Your Concierge Physician reminds you to pack a Travel Health Kit and visit when travelling

July 7, 2014

This is from the CDC website for travelers. I encourage you to check out the site,,  before travelling and explore the Travelers’ Health section. There is up to date information specific to each country, disease and requirements as well as general travel info. If you need travel vaccines please contact me.

Travel Health Kits

Amanda Whatley Lee


Regardless of the destination, all international travelers should assemble and carry a travel health kit. The contents of a travel health kit should be tailored to the traveler’s needs, type and length of travel, and destinations. Kits can be assembled at home or purchased at a local store, pharmacy, or online.

A travel health kit can help to ensure travelers have supplies they need to:

  • Manage preexisting medical conditions and treat any exacerbations of these conditions
  • Prevent illness related to traveling
  • Take care of minor health problems as they occur

By bringing medications from home, travelers avoid having to purchase them at their destination. See Perspectives: Pharmaceutical Quality & Counterfeit Drugs later in this chapter for information about the risks associated with purchasing medications abroad. Even when the quality of medications is reliable, medications people are used to taking at home may be sold by different names or dosage units in other countries, presenting additional challenges.


All medications should be carried in their original containers with clear labels, so the contents are easily identified. The patient’s name and dosing regimen should be on each container. Although many travelers prefer placing medications into small containers or packing them in daily-dose containers, officials at ports of entry may require proper identification of medications.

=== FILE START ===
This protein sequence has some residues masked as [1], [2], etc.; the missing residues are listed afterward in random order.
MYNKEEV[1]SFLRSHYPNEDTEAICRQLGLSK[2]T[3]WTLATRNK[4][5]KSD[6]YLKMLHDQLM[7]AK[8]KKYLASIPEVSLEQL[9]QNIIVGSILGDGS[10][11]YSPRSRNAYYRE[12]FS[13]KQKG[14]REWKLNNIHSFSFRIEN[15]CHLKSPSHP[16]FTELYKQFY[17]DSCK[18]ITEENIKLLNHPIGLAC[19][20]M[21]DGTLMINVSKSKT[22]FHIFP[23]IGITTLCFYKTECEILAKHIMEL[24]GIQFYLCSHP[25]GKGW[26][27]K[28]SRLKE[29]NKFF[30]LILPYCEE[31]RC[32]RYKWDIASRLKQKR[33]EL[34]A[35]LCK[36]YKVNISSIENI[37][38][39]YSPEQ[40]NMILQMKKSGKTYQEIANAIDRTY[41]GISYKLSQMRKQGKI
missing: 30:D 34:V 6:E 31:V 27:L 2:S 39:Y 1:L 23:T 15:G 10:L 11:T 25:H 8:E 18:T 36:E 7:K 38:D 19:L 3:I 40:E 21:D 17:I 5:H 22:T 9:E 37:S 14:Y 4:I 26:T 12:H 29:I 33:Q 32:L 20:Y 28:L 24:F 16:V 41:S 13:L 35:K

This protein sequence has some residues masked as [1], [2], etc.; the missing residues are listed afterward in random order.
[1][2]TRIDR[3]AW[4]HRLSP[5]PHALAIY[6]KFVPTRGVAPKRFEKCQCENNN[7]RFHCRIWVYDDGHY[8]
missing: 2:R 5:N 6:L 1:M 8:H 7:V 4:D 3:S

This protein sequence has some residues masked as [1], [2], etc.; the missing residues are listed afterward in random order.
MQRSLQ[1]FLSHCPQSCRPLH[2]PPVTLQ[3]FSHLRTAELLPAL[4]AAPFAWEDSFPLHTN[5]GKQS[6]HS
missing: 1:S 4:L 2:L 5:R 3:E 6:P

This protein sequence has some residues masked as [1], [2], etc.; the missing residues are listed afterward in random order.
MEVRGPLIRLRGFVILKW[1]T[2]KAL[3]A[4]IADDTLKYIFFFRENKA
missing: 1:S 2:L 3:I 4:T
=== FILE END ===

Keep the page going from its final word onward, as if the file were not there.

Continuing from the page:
Travelers should carry copies of all prescriptions, including their generic names. For controlled substances and injectable medications, travelers should carry a note from the prescribing physician or from the travel clinic on letterhead stationery. Certain medications are not permitted in some countries. If there is a question about these restrictions, particularly regarding controlled substances, travelers should contact the embassy or consulate of the destination country.

A travel health kit is useful only when it is easily accessible. It should be carried with the traveler at all times (such as in a carry-on bag), although sharp objects must remain in checked luggage. Travelers should make sure that any liquid or gel-based items packed in the carry-on bags do not exceed the size limits. Exceptions are made for certain medical reasons; check the Transportation Security Administration for US outbound and inbound travel (toll-free at 855-787-2227 M–F 8 am to 11 pm or at and the embassy or consulate of the destination country for their restrictions.


Travelers with preexisting medical conditions should carry enough medication for the duration of their trip and an extra supply, in case the trip is extended for any reason. If additional supplies or medications would be needed to manage exacerbations of existing medical conditions, these should be carried as well. The clinician managing a traveler’s preexisting medical conditions should be consulted for the best plan of action (see Chapter 8, Travelers with Chronic Illnesses).